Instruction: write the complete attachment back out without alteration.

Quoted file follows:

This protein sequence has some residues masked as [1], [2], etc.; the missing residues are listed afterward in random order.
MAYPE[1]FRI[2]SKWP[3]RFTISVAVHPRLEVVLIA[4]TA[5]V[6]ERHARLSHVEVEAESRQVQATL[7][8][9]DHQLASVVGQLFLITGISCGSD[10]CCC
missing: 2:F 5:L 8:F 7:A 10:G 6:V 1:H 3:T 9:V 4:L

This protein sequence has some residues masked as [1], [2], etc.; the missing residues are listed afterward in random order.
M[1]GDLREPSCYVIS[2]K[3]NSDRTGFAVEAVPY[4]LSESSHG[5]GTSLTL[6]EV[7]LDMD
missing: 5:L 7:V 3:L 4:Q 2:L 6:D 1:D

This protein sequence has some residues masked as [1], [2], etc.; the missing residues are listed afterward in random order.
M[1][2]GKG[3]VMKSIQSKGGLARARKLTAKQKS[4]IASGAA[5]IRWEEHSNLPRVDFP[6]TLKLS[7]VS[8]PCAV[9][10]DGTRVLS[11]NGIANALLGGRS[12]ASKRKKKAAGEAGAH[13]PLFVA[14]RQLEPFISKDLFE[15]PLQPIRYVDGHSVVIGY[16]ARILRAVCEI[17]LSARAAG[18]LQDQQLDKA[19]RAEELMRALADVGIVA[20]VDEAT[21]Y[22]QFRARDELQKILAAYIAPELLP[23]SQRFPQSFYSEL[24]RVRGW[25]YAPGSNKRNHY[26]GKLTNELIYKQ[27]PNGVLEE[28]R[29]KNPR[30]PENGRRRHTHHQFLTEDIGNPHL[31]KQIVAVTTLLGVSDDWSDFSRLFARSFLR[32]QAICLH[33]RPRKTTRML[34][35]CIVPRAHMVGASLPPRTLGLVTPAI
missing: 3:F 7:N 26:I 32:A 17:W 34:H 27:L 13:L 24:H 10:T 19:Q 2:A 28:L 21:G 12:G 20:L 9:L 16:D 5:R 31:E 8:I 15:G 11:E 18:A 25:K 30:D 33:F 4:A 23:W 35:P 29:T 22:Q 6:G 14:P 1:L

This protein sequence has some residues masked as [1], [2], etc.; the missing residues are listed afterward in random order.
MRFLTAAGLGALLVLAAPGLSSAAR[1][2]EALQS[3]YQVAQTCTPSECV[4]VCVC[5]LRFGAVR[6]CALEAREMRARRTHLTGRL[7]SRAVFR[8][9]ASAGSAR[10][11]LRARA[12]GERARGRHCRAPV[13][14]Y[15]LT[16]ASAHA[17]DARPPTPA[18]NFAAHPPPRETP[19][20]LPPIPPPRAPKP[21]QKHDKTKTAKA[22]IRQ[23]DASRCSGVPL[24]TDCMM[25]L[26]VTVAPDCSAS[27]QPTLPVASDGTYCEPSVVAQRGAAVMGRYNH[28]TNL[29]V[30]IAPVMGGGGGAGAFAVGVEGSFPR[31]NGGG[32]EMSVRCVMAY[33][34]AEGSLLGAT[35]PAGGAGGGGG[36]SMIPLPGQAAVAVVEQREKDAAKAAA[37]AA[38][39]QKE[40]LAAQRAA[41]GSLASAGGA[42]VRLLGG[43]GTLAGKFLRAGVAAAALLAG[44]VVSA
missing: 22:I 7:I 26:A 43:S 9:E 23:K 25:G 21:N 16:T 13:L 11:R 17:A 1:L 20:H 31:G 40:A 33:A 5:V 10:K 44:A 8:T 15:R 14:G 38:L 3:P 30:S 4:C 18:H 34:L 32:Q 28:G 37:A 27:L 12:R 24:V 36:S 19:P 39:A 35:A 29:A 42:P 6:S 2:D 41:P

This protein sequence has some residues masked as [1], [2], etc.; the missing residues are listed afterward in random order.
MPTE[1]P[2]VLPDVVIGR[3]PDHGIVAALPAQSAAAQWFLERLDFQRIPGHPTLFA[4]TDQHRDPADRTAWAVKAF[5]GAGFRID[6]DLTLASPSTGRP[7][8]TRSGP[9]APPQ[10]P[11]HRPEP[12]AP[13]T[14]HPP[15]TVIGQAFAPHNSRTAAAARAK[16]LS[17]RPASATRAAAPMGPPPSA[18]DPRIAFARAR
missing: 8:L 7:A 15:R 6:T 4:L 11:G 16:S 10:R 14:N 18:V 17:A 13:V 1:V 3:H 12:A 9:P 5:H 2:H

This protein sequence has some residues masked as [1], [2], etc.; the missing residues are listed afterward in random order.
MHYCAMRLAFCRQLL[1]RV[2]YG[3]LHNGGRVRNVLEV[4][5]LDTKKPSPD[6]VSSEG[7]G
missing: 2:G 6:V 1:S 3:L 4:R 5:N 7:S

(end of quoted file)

This protein sequence has some residues masked as [1], [2], etc.; the missing residues are listed afterward in random order.
MAYPE[1]FRI[2]SKWP[3]RFTISVAVHPRLEVVLIA[4]TA[5]V[6]ERHARLSHVEVEAESRQVQATL[7][8][9]DHQLASVVGQLFLITGISCGSD[10]CCC
missing: 2:F 5:L 8:F 7:A 10:G 6:V 1:H 3:T 9:V 4:L

This protein sequence has some residues masked as [1], [2], etc.; the missing residues are listed afterward in random order.
M[1]GDLREPSCYVIS[2]K[3]NSDRTGFAVEAVPY[4]LSESSHG[5]GTSLTL[6]EV[7]LDMD
missing: 5:L 7:V 3:L 4:Q 2:L 6:D 1:D

This protein sequence has some residues masked as [1], [2], etc.; the missing residues are listed afterward in random order.
M[1][2]GKG[3]VMKSIQSKGGLARARKLTAKQKS[4]IASGAA[5]IRWEEHSNLPRVDFP[6]TLKLS[7]VS[8]PCAV[9][10]DGTRVLS[11]NGIANALLGGRS[12]ASKRKKKAAGEAGAH[13]PLFVA[14]RQLEPFISKDLFE[15]PLQPIRYVDGHSVVIGY[16]ARILRAVCEI[17]LSARAAG[18]LQDQQLDKA[19]RAEELMRALADVGIVA[20]VDEAT[21]Y[22]QFRARDELQKILAAYIAPELLP[23]SQRFPQSFYSEL[24]RVRGW[25]YAPGSNKRNHY[26]GKLTNELIYKQ[27]PNGVLEE[28]R[29]KNPR[30]PENGRRRHTHHQFLTEDIGNPHL[31]KQIVAVTTLLGVSDDWSDFSRLFARSFLR[32]QAICLH[33]RPRKTTRML[34][35]CIVPRAHMVGASLPPRTLGLVTPAI
missing: 3:F 7:N 26:I 32:A 17:W 34:H 27:L 13:L 24:H 10:T 19:Q 2:A 28:L 21:G 12:G 20:L 9:L 16:D 5:R 31:E 8:I 15:G 11:E 18:A 25:K 30:D 33:F 4:A 23:W 35:P 29:T 22:Q 6:G 14:P 1:L

This protein sequence has some residues masked as [1], [2], etc.; the missing residues are listed afterward in random order.
MRFLTAAGLGALLVLAAPGLSSAAR[1][2]EALQS[3]YQVAQTCTPSECV[4]VCVC[5]LRFGAVR[6]CALEAREMRARRTHLTGRL[7]SRAVFR[8][9]ASAGSAR[10][11]LRARA[12]GERARGRHCRAPV[13][14]Y[15]LT[16]ASAHA[17]DARPPTPA[18]NFAAHPPPRETP[19][20]LPPIPPPRAPKP[21]QKHDKTKTAKA[22]IRQ[23]DASRCSGVPL[24]TDCMM[25]L[26]VTVAPDCSAS[27]QPTLPVASDGTYCEPSVVAQRGAAVMGRYNH[28]TNL[29]V[30]IAPVMGGGGGAGAFAVGVEGSFPR[31]NGGG[32]EMSVRCVMAY[33][34]AEGSLLGAT[35]PAGGAGGGGG[36]SMIPLPGQAAVAVVEQREKDAAKAAA[37]AA[38][39]QKE[40]LAAQRAA[41]GSLASAGGA[42]VRLLGG[43]GTLAGKFLRAGVAAAALLAG[44]VVSA
missing: 22:I 7:I 26:A 43:S 9:E 23:K 25:G 21:N 16:T 13:L 11:R 17:A 1:L 20:H 31:G 40:A 33:A 5:V 10:K 44:A 8:T 15:R 14:G 38:L 3:P 30:S 4:C 18:H 34:L 32:Q 28:G 37:A 27:L 12:R 24:V 36:S 19:P 39:A 35:A 29:A 42:P 6:S 2:D 41:P

This protein sequence has some residues masked as [1], [2], etc.; the missing residues are listed afterward in random order.
MPTE[1]P[2]VLPDVVIGR[3]PDHGIVAALPAQSAAAQWFLERLDFQRIPGHPTLFA[4]TDQHRDPADRTAWAVKAF[5]GAGFRID[6]DLTLASPSTGRP[7][8]TRSGP[9]APPQ[10]P[11]HRPEP[12]AP[13]T[14]HPP[15]TVIGQAFAPHNSRTAAAARAK[16]LS[17]RPASATRAAAPMGPPPSA[18]DPRIAFARAR
missing: 8:L 7:A 15:R 6:T 4:L 11:G 16:S 10:R 14:N 18:V 17:A 13:V 1:V 3:H 12:A 9:P 5:H 2:H

This protein sequence has some residues masked as [1], [2], etc.; the missing residues are listed afterward in random order.
MHYCAMRLAFCRQLL[1]RV[2]YG[3]LHNGGRVRNVLEV[4][5]LDTKKPSPD[6]VSSEG[7]G
missing: 2:G 6:V 1:S 3:L 4:R 5:N 7:S